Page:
Through her company, Madam C.J. Walker created job opportunities, empowered women, and revolutionized hair care. Her inspiring story of overcoming immense adversity as an African American woman in the early 20th century and achieving monumental success is an inspiration and symbol of hope. Her legacy lives on through her company, which continues to produce hair care products for people of color today.

Annie Turnbo Malone: The "Porro Beauty Magnate"

Annie Turnbo Malone was a pioneer for black entrepreneurs and helped revolutionize the beauty industry. In the early 1900s, she developed hair and skin care products specifically for African American women. Her Poro brand grew into a multi-million dollar business, making her one of the first self-made female millionaires in the U.S.

Malone got her start selling hair products door-to-door that she created herself. She saw an opportunity to help Black women embrace and enhance their natural beauty during a time when mainstream cosmetics were not made for them. In 1902, she founded Poro College, the first cosmetology and training school for Black women. Students there learned how to properly care for Black hair and skin.

Malone's business savvy and passion for empowering women led to great success. The Poro brand grew rapidly through its college, product sales, and a franchising model. At its height, there were over 200 Poro College locations across North America, the Caribbean, and parts of Africa and South America.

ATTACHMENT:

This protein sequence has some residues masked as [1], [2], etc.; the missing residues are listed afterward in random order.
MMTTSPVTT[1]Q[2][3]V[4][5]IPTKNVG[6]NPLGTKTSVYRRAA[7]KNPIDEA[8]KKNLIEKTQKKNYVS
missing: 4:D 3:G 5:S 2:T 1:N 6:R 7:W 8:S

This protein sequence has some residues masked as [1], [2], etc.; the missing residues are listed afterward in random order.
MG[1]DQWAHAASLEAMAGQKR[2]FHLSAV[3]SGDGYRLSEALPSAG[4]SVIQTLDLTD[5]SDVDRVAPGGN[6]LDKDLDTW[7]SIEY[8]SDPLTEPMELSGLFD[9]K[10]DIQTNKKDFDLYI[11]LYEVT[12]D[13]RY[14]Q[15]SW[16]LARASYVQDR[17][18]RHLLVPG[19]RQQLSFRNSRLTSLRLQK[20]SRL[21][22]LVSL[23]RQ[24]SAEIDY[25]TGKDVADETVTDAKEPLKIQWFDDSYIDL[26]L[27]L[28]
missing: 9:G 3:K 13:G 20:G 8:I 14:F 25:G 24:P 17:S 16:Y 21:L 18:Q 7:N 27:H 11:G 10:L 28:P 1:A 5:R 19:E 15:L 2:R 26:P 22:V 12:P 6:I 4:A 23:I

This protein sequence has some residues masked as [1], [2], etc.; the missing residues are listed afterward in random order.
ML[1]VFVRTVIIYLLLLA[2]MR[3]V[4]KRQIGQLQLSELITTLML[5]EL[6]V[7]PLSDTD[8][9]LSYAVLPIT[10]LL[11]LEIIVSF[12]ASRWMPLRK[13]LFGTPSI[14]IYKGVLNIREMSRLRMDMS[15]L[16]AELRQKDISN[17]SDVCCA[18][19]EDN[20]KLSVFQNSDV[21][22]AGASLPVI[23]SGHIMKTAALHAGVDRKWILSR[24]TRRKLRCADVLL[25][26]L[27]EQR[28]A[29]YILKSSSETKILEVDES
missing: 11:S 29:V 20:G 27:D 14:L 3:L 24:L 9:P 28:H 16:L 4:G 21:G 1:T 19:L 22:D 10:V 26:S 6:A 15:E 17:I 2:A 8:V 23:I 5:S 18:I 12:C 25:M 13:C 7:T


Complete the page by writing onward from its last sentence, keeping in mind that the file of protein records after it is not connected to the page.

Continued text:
Malone's pioneering work and entrepreneurial spirit served as an inspiration for many Black business leaders. She provided jobs, training, and mentorship for thousands of women, helping them build their own careers and financial independence during a time of immense challenges and barriers.

Though not always recognized, Malone's contributions were instrumental in revolutionizing the beauty industry. Her Poro brand demonstrated that cosmetics and hair care for Black women could be highly profitable. This helped pave the way for future Black-owned beauty companies and made the mainstream beauty world take notice. Malone was a true visionary who overcame immense obstacles to build an unprecedented business and change the landscape of beauty.

Pat McGrath: The "Mother" of Modern Makeup

Pat McGrath is one of the most influential makeup artists in the world. Known as the "Mother" of modern makeup, McGrath has been revolutionizing the beauty industry for over 25 years.

Born in Northampton, England to a Jamaican mother, McGrath was fascinated by makeup from an early age. She began experimenting with cosmetics as a teen and eventually dropped out of school to pursue a career as a makeup artist. McGrath started out working for a variety of fashion publications, creating bold and dramatic looks. Her innovative techniques and daring styles quickly garnered attention.

In the 1990s, McGrath led makeup design for designers like John Galliano and Alexander McQueen during London Fashion Week. Her creative and theatrical designs were highly influential. Around this time, McGrath also began consulting for major cosmetic brands like CoverGirl and Dolce & Gabbana.

In 2016, McGrath launched her own makeup brand, Pat McGrath Labs. The brand is known for high-quality, fashion-forward products inspired by McGrath’s work in the fashion industry. Since launching, Pat McGrath Labs has become a global success and cult favorite brand.

Through her decades of work, McGrath has become a pioneer for diversity and inclusiveness in the beauty industry. Her brand offers an unmatched range of shades and products for people of color. McGrath’s unparalleled artistry, visionary designs and advocacy for inclusivity have cemented her status as a revolutionary force in beauty. She continues to inspire new generations of makeup artists and push the boundaries of creative expression.